My world went quiet when Nick took his naps. Mom insisted that my closet backed up to the nursery, and so I'd always shut my closet doors and let Nick sleep. Mom had made me take naps until I was five. I resented it, especially when I stopped sleeping through them. I remembered reading a board book under my covers until Dad found out and scolded me for it in his vociferous Greek way. Now, though, I was able to take pleasure in the fact that four-year-old Nick still napped, and I didn't have to. I played quietly with my Polly Pockets, and Kida sat next to me, polishing her Samurai sword.
"It must be nice, never having to be quiet," I said.
"I have to be quiet more often than you think I do," Kida said. "You know all the times when the government's trying to hunt me down? I'll hide for days at a time."
I changed one of my Polly Pockets into a short skirt--which, for some reason, was the only thing they could sit down in. "Hiding's fun, especially when you're good at it. I'm better than Nick because he's littler than me, but he can get into smaller spaces. Yesterday, he hid in a cabinet."
"And you hid in your parents' laundry basket," Kida reminded me.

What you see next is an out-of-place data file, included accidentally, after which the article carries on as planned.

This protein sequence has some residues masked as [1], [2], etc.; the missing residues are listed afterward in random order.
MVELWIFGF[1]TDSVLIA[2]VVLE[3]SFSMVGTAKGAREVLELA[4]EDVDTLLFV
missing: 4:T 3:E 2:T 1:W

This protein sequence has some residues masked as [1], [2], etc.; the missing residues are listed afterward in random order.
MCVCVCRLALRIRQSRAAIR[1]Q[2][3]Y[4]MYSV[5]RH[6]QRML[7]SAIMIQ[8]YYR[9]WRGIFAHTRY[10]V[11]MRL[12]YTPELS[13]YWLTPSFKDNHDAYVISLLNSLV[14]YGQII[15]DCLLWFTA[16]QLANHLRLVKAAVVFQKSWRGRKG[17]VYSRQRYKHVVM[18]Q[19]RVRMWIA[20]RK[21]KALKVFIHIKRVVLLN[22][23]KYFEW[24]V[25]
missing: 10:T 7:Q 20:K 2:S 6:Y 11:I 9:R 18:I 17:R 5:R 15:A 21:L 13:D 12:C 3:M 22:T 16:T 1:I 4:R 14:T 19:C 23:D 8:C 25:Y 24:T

I grinned. I was tall for a nine-year-old, but I was skinny, so I was able to get into tight spaces. Our house didn't have many good hiding places, so we'd use the same ones over and over again. Dad liked to hide in the shower when he played with us. He'd always jump out and scare us when we found him, so I always hated checking behind the shower curtain.
Turning back to my Polly Pockets, I set one in a chair and picked up two more. "Let's go on vacation!" one said. "Yes, let's go!" said another, and I set them both in their little car. I pushed it around the carpeted floor before returning it to the general area I'd been playing in before. "Where's the hotel?"
I looked over at the giant bookshelf against my wall. Books made good buildings; you could stack them to make a room with a roof, or just open them and set them down to make an A-frame tent. A good Polly Pocket hotel required three thin hardcover books--the Henrietta Bix series was a good bet. It was on the top shelf, and even though I was tall for my age, I wasn't quite tall enough to reach it.
I opened my door to ask Mom for help, but it seemed that Nick had woken up from his nap, and he was screaming. Nick screamed a lot. He screamed when he wanted something to eat, or when his shoes didn't fit just right, or when his clothes were 'too tight' even though they were a size too big for him. At the moment, he was probably screaming because he got his shirt twisted around while he was asleep.
I turned back to my bookshelf and took a deep breath. I wasn't stupid enough to climb it like a ladder--I'd seen Home Alone too many times, anyway--so I stood on my bed and reached. One book--two books--three....
My feet slipped on my pink floral comforter. My fingers grabbed at the bookshelf, perhaps a little too well. The whole shelf leaned forward. An avalanche of books pelted me, and suddenly, everything went black.
And then everything became beautiful.
M. J. Piazza is a Jesus-loving, dog-walking country girl who just so happens to write books.